Sweater dresses have a surprisingly long history. While we tend to associate their first burst of popularity with the 1950s, patterns for such garments were produced by pattern companies and in sewing magazines in the 1940s and 1930s. Today we tend to think of the sweater dress as a comfortable, casual clothing item, but this wasn’t always the case.
Through the 1950s, the soft lines of the sweater dress didn’t mean that wearing them was remotely comfortable. Foundation garments for women including girdles, corsets and highly structure bras were still the standard, and the clingy shape of the sweater dress only made them more essential.
In the 1960s, sweater dresses took on a split personality. Conservative dresses, usually in a single color and with small stitches, were appropriate for women in the workplace. Meanwhile, the sweater dress also became popular with the rise of the hippies who incorporated multiple colors, layers and stitch styles, including crochet. Sleeves became wide and outrageous. As they moved towards the 1970s, sweater dresses came in all lengths – from the micro-mini to floor-length versions. Some were worn alone, other were worn over slacks and blouses or smaller, clingier dresses.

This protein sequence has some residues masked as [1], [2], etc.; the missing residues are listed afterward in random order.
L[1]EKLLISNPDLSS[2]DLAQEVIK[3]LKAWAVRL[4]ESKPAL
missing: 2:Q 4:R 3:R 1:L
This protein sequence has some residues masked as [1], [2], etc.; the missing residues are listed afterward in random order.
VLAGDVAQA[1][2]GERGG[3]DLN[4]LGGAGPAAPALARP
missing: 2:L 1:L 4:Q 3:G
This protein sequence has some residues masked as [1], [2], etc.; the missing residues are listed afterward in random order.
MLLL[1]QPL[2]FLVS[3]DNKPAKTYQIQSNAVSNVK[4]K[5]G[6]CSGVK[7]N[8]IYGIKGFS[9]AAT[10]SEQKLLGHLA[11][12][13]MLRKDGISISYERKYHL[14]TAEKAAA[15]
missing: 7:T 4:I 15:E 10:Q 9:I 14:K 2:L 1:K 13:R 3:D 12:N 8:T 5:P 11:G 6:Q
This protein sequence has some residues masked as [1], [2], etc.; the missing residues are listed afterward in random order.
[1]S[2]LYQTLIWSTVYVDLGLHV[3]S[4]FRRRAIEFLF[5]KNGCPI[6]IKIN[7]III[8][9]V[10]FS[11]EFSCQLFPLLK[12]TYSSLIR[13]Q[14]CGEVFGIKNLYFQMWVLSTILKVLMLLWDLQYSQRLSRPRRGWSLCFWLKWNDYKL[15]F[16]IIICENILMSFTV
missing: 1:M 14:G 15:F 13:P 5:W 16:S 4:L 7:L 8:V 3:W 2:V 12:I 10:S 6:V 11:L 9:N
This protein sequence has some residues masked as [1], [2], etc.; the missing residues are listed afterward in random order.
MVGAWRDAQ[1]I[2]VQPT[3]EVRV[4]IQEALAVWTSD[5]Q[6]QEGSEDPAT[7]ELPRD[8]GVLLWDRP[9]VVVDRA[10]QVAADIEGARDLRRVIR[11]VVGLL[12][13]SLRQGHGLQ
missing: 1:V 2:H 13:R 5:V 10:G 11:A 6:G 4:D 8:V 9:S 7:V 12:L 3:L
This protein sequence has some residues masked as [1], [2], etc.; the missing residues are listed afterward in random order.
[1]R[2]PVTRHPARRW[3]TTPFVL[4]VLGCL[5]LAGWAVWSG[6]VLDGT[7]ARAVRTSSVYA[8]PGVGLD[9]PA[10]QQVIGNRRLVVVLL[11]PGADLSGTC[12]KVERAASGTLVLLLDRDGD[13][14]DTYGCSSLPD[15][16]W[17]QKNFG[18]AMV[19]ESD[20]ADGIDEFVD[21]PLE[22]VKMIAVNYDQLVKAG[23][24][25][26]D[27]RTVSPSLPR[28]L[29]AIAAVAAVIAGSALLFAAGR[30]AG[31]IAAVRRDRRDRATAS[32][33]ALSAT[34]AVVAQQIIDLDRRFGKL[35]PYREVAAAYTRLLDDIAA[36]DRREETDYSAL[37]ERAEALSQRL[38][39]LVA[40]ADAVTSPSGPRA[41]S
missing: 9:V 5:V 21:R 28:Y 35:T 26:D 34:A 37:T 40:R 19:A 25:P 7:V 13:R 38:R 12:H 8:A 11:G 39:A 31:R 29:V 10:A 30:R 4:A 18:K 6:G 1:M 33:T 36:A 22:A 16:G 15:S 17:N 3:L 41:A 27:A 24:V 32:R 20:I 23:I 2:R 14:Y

In the early 1980s, the sweater dress was largely co-opted into the dance-wear craze, and sweatshirt dresses were as common as their knit cousins. Worn with leggings, the lengths were often quite short, and bold patterns in primary colors were popular. Bright reds and blues, along with black, white and yellow dominated the sweater dress in the first half of the eighties. In the later eighties, hems came down a bit (but were still largely above the knee), and the dresses took on more muted colors. Sweatshirt materials were out, and the traditional sweater dress was back to being knit. That said, the silhouette still remained loose.
Beginning in the 1990s and moving through the turn of the century to today, the sweater dress went back to its roots, becoming clingier , more appropriate for office settings and often homemade as knitting once again became a popular activity for women.